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PNAS 107 (39): 17047-17052

Copyright © 2010 by the National Academy of Sciences.


BIOLOGICAL SCIENCES / SYSTEMS BIOLOGY

A synthetic–natural hybrid oscillator in human cells

Jared E. Toettchera,b, Caroline Mocka, Eric Batchelora, Alexander Loewera, and Galit Lahava,1

aDepartment of Systems Biology, Harvard Medical School, Boston, MA 02115; and bDepartment of Biological Engineering, Massachusetts Institute of Technology, Cambridge, MA 02139

Edited by Charles S. Peskin, New York University, and approved August 17, 2010 (received for review April 28, 2010)

Abstract: Recent studies have shown that many cell-signaling networks contain interactions and feedback loops that give rise to complex dynamics. Synthetic biology has allowed researchers to construct and analyze well-defined signaling circuits exhibiting behavior that can be predicted and quantitatively understood. Combining these approaches—wiring natural network components together with engineered interactions—has the potential to precisely modulate the dynamics of endogenous signaling processes and control the cell decisions they influence. Here, we focus on the p53 signaling pathway as a template for constructing a tunable oscillator comprised of both natural and synthetic components in mammalian cells. We find that a reduced p53 circuit implementing a single feedback loop preserves some features of the full network's dynamics, exhibiting pulses of p53 with tightly controlled timing. However, in contrast to the full natural p53 network, these pulses are damped in individual cells, with amplitude that depends on the input strength. Guided by a computational model of the reduced circuit, we constructed and analyzed circuit variants supplemented with synthetic positive and negative feedback loops and subjected to chemical perturbation. Our work demonstrates that three important features of oscillator dynamics—amplitude, period, and the rate of damping—can be controlled by manipulating stimulus level, interaction strength, and feedback topology. The approaches taken here may be useful for the rational design of synthetic networks with defined dynamics, and for identifying perturbations that control dynamics in natural biological circuits for research or therapeutic purposes.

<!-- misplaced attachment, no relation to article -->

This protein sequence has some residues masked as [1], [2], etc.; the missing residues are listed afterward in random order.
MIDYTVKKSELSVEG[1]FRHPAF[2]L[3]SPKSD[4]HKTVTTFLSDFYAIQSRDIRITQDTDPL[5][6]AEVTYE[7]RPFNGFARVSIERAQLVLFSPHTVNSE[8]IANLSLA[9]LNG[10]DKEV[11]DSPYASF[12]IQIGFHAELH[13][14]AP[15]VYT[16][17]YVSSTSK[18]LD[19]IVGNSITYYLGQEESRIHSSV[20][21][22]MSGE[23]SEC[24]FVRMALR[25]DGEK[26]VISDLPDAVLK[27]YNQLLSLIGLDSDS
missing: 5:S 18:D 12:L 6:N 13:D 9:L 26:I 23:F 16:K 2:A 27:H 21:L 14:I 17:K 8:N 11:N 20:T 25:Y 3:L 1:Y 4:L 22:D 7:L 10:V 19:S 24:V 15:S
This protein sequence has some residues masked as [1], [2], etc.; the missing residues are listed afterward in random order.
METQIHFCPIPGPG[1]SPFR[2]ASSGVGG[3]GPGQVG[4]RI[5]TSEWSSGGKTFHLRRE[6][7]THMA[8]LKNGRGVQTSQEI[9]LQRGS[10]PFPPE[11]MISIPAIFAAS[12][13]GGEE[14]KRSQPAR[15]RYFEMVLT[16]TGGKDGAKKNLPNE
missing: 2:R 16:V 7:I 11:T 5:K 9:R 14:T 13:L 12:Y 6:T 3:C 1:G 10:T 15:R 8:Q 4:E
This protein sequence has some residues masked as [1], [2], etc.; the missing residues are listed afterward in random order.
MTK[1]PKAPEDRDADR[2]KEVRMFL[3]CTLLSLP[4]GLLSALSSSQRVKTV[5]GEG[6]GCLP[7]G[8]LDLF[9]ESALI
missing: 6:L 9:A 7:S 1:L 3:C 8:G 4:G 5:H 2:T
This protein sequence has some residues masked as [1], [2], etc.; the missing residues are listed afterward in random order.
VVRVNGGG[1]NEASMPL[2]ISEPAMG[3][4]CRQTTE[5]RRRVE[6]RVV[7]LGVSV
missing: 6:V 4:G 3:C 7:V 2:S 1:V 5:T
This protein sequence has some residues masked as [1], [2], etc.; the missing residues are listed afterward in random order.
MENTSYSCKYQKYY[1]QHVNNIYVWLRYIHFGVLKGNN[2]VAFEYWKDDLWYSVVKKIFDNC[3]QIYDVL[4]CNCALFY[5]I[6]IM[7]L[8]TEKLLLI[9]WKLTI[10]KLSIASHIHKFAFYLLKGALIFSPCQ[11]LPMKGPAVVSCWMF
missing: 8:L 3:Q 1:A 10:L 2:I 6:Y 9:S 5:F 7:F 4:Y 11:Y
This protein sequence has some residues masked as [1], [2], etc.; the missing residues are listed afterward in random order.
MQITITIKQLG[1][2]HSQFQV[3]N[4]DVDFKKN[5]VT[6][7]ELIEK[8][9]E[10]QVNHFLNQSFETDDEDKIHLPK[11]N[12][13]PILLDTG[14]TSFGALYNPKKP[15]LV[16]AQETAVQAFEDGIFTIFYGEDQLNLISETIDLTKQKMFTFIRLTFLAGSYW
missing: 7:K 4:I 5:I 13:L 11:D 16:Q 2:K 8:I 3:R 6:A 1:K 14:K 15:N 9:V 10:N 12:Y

Key Words: live-cell imaging • oscillations • systems biology • mathematical modeling


Author contributions: J.E.T. and G.L. designed research; J.E.T. and C.M. performed research; J.E.T., E.B., and A.L. contributed new reagents/analytic tools; J.E.T., C.M., and G.L. analyzed data; and J.E.T., C.M., and G.L. wrote the paper.

The authors declare no conflict of interest.

This article is a PNAS Direct Submission.

This article contains supporting information online at www.pnas.org/lookup/suppl/doi:10.1073/pnas.1005615107/-/DCSupplemental.

1To whom correspondence should be addressed. E-mail: galit{at}hms.harvard.edu.


THIS ARTICLE HAS BEEN CITED BY OTHER ARTICLES:
Synthetic Biology: Integrated Gene Circuits.
N. Nandagopal and M. B. Elowitz (2011)
Science 333, 1244-1248
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